The other day I was at a stop light on the way to the grocery store, and an elderly person pushed the crosswalk button at the nearby intersection. Apparently I was in a hurry and those bananas I needed to buy just couldn’t wait another minute because I noticed myself getting annoyed that we had to wait for this person to cross the street. And then suddenly my mind flashed forward about 80 years and I thought of M being that person in the crosswalk, long after I am gone, and I was hoping that the drivers around her wouldn’t get all irritated with her because, hey, that’s my baby you’re talking about. A quick reality check of my own attitude made me realize that the very person in front of me was someone else’s baby at some point long ago, and I should offer the same deference. Not everyone–young or old–moves through life, literally or figuratively, at the same speed and I need to remember that more often and just submit to the paces and strides over which I have no control.
One thing that I am not very good at is slowing down and just living in the moment. This character flaw came into clearer focus not too long after becoming a parent three years ago. Being essentially forced to submit to someone else’s schedule and whims (with an upbeat attitude no less) and put aside all of my own preconceived expectations is challenging at best. And I don’t just mean with my child–it’s with everyone.
I am sure at its base, a lot of it is from feeling stretched in a thousand different directions, often all at one time, often after very little quality sleep or downtime (which I admit is due to some lingering bad habits that have formed since M was born, but I digress). I think it’s also a result of me always trying to get to the next thing, like a checklist of things that “need” to get done. It’s no surprise really, considering that is how so much of our lives are designed from a very young age. You go to school and participate in extracurricular things so you can go to college. You go to college so you can get a decent job. You get a decent job so you can buy a home, pay off your loans and/or start a family. You put money under the mattress so you can retire some day. You retire so you can eek out some enjoyment in your golden years. Then you wait to die. Maybe that last part is a bit harsh, but it isn’t far from the bigger picture.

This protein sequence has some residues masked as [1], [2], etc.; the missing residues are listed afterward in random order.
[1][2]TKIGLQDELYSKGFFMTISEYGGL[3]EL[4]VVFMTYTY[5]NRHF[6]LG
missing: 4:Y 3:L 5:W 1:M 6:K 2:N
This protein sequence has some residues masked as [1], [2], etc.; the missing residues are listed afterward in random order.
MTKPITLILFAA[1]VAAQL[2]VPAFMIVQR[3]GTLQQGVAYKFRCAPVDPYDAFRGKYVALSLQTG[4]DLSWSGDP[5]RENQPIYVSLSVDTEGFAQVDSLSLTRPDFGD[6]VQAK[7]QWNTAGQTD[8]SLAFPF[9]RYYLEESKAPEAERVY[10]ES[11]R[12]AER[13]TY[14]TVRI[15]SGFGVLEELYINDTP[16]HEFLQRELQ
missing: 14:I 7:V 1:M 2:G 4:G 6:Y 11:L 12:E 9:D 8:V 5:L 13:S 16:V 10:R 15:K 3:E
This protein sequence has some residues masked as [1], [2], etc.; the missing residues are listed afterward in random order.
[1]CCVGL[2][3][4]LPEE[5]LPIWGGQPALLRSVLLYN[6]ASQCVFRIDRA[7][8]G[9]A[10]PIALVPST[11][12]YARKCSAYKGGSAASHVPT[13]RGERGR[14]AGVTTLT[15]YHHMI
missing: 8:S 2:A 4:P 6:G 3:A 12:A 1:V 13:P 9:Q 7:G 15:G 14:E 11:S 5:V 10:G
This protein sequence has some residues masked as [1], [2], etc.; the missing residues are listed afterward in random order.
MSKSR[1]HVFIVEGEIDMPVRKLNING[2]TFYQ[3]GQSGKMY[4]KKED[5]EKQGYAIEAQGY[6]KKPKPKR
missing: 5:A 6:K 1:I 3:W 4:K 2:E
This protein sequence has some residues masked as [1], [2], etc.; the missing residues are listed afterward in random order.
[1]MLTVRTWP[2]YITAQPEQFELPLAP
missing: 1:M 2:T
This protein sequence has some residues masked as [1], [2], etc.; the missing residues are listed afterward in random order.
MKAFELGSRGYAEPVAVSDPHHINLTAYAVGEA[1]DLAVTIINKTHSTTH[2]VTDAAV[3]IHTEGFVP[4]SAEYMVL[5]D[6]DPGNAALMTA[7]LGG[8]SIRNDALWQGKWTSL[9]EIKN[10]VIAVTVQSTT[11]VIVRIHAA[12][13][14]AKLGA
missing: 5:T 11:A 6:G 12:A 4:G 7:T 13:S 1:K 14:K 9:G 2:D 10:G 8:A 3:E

But the spaces in between is where I now struggle. How to just stop and linger and really savor the moment of eating summer’s last garden tomatoes rather than thinking about the dishes that must be done next, and then the nightly bathtime routine, and on and on. Or how to really just see that when M is a bit more clingy than usual after we get home, that maybe she just needs an extra 10 minutes of hanging out on the couch with me, rather than worry so much that dinner might not start at exactly 6:30 sharp–how easily I forget that she just spent the last 8 hours with someone else that wasn’t me. Or how it’s actually quite funny when she does something like throw an extra handful of flour into the bread machine because it means that she’s learning how to contribute in the kitchen and that I should be at least happy that she didn’t throw it on the floor.
Trying to slow down is something that I am actively working on. For me, it will be a lifelong work in progress. Some people seemingly have an innate ability to just let go and an endless supply of patience and positive attitude. I am not that person or that parent by nature. Lately, more days are better than not, but I often feel like I am still selling myself and my family short because of it. I really do need to loosen up a bit and just enjoy these fleeting moments because before long, I, and then she, will be alone shuffling in that crosswalk, with only the memories of the past as motivation to keep going. I don’t want the bulk of those memories to be of “hurry up’s” or impatient sighs or “it’s time to go” or “it’s too close to dinner”. I want them to be of the secret tastes of sweets before dinner, or an extra lap around the block or a fourth read of this month’s favorite book.
Patience and taking stock of what’s happening in the now will allow me to recognize that while it might be slowing us down if I let M put on her own shoes, I get an extra moment to notice how small her toes still are and she gets a boost of confidence. By allowing us to take one more spin around the block during our nightly stroll, we might get to see that silly squirrel that secretly pokes in and out of the neighbor’s eaves and makes M smile. By letting her read just one more book once in a while before bed, maybe I will help pass along my love of books to her. By letting her linger in her PJs a little longer every now and then, maybe I’ll get another glimpse of her being so absorbed in her play and witness some really fascinating dialogue between her and her dolls.
There are too many schedules in our lives, many of them dictated by forces beyond our control, looming over us like an overcast sky. By trying to slow down the time between those deadlines, I can make my family’s life and therefore my life all the richer. And I am not giving myself a deadline for the task ahead. Time to just go with the flow.